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Fairness in Unpaid Internships?

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When we say the word internship, what are your first thoughts? If they are recollections of frustration and stress due to an empty wallet then take a gander at this post because you’re not alone.

Unpaid internships may very well be a divided topic of conversation, but to Robby Slaughter, a principal with AccelaWork, they are the most unfair aspect of the modern American workforce. In fact, he discusses the ethical and legal implications of unpaid internships on the workplace fairness blog, Today’s Workplace. It’s an intriguing post with a distinct point of view. Because, when it comes to debating what is right in the world of internships, Slaughter is far from bashful:

We all adhere to the same agreement: if you offer people a chance to contribute in a way that is valuable and if you define requirements around that work, they deserve to receive fair compensation for their efforts.

Unbelievably, there is evidence that half of all internships go unpaid in our country. Yet, this lack of compensation is actually considered illegal. In fact, the only way to employ an individual as an intern and go without paying them is to meet the following government regulated criteria:

1. The internship, even though it includes actual operation of the facilities of the employer, is similar to training which would be given in an educational environment;
2. The internship experience is for the benefit of the intern;
3. The intern does not displace regular employees, but works under close supervision of existing staff;
4. The employer that provides the training derives no immediate advantage from the activities of the intern; and on occasion its operations may actually be impeded;
5. The intern is not necessarily entitled to a job at the conclusion of the internship; and
6. The employer and the intern understand that the intern is not entitled to wages for the time spent in the internship.

While this criteria is clear enough in definition, it’s hard to ignore the fact that adhering to all the strict regulations is close to impossible. Which in turn begs the question: why are so many interns still rendering work for free?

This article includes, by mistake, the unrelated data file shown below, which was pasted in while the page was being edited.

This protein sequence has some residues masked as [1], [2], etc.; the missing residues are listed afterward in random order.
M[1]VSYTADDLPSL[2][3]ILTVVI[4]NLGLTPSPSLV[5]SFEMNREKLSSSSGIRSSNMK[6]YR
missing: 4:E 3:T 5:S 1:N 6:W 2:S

Internship

© Flickr user Sean MacEntee

Let’s be honest, going unpaid isn’t the only financial problem for interns. In my experience for instance, not only were my pockets empty, but I was actually spending money! Driving back and forth to the office everyday wreaked havoc on my gas card! In the end, my morale was low, my motivation was decreasing by the second and I was paying for lunch in coins. Like many of my peers, the only driving force in my diligence was the promise of a resume builder. But is that even enough anymore?

Bottom line, for the amount of time, energy and creativity interns provide companies, it only makes sense to recognize their contributions. By doing so, the increase in overall economic growth and productivity will be seen. Not to mention the increase in satisfaction and motivation among hopeful interns who, like full-time employees, deserve the positive reinforcement of appreciation. Slaughter’s advice: “If you put an intern’s efforts to use in promoting your company, creating your products, or delivering your services—then that intern must be paid.”

When it comes time to find the brilliant minds of tomorrow, we’d venture to guess that a fair and fruitful internship program is a great start to endless possibilities in business. So, if your company has interns, take a moment to consider what can be gained by such a beneficial employee investment. You just might find that compensating them accordingly creates an environment set for a better, more productive future.

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Ashley Lee

Ashley Lee

Ashley has been working with the AccelaWork team since 2008. She is a communications expert with a background in corporate work, and a graduate of the University of Dayton with a degree in Public Relations. She lives in the greater Indianapolis area with her husband and four children. Ashley enjoys jewelry, fashion, and coffee.
Ashley Lee

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